Daily Management Review

Southeast Asia Set To Benefit From U.S.-China Trade War


Southeast Asia Set To Benefit From U.S.-China Trade War
The manufacturing, textile, and seafood industries of South East Asia could benefit from the ongoing U.S.-China trade war as companies scourge possible business opportunities in the region.
This is one of the reasons that High Point, N.C.-based Stanley Furniture was pointed out by Walter Blocker earlier this year as a potential source of benefit. According to his estimation, the company would be benefited by placing its production process in Vietnam as and beat the more expensive Chinese furniture on price because of the trade tariffs imposed by the US.
“This is better than TPP for Vietnam,” Blocker told the media referring to the rehashed Trans-Pacific Partnership trade deal which is not known as the Comprehensive and Progressive Agreement. “This furniture business is going to be amazing.”
The South East Asian region is facing growing anxiety because of the threat of the trade war causing a global economic slowdown or disturbances in the shipping routes that link the region to the US. While on the other hand, Southeast Asian exports to both US and China could increase because of the trade tension between the two countries. This has made the region an attractive proposition and potential for setting up production facilities.
“Everybody’s hedging their bets,” said Jeff Williamson, director of the California State Trade Expansion program, to highlight the reason why many companies are seeking to relocate production units to Southeast Asia economies. .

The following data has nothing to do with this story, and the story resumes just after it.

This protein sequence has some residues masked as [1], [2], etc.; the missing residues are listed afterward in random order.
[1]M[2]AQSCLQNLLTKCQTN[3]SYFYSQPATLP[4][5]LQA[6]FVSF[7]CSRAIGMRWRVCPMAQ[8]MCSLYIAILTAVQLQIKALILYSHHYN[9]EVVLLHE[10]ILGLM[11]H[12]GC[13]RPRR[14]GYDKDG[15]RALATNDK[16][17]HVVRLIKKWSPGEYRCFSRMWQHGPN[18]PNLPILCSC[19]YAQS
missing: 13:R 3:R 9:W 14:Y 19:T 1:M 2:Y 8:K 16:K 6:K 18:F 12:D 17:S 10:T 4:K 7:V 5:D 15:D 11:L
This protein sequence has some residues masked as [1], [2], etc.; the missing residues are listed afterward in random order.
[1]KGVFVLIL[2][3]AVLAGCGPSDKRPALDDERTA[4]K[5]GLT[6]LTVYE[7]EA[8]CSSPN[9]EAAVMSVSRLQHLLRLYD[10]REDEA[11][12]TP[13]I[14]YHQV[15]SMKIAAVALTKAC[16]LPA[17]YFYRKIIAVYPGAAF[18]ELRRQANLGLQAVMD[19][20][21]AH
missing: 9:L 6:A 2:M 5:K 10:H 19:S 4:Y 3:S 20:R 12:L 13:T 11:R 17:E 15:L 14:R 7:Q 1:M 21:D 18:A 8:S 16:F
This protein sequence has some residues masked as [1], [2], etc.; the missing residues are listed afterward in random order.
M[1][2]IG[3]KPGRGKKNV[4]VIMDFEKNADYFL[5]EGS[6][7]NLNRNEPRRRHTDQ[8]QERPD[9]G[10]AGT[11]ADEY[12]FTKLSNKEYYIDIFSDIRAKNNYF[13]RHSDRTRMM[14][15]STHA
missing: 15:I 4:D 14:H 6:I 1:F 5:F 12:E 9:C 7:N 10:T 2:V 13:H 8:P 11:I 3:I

The potential opportunities for Southeast Asian manufacturers are showcased by the furniture industry.
Almost the entire scale of $32 billion worth of furniture exported to the U.S. each year from China was covered in the third round of sanctions by the US on September 24. This could result in doubling in the growth of the $5.3 billion in furniture exports to the U.S. from Vietnam, Blocker predicted.
“Our company is very well-suited to take advantage of the circumstances,” Blocker said about Stanley which is a Nasdaq-listed furniture company.
There are emerging signals that South East Asia is benefiting from the U.S. tariffs on Chinese textiles and apparels.
There was a 11.3 per cent year-on-year growth in August 2018 in the imports of clothes, shoes and bags from Vietnam to the US. In comparison, growth was largely flat for Chinese exports of textiles and apparel. Those goods have been brought under the latest U.S. tariffs.
“Vietnam is still far behind China,” said Tuyet Mai, deputy secretary general of the Vietnam Textile and Garment Association. “But if there are tariffs [on China], of course Vietnam will export more, U.S. companies will buy more from Vietnam.”
The trade war can also result in Chinese manufacturers choosing Southeast Asian countries as their production hubs because of lower costs and tariff restrictions.
ASEAN has been eyed for years by manufacturers in China because of lower costs for some, and benefits emerging out of the revised TPP trade pact on the other because it has been signed by 8 South East Asian countries excluding China.
There are clients who are transferring production of plywood from Chine to Vietnam because of the US tariffs, said Duong, managing partner at the TDL International Law Firm.

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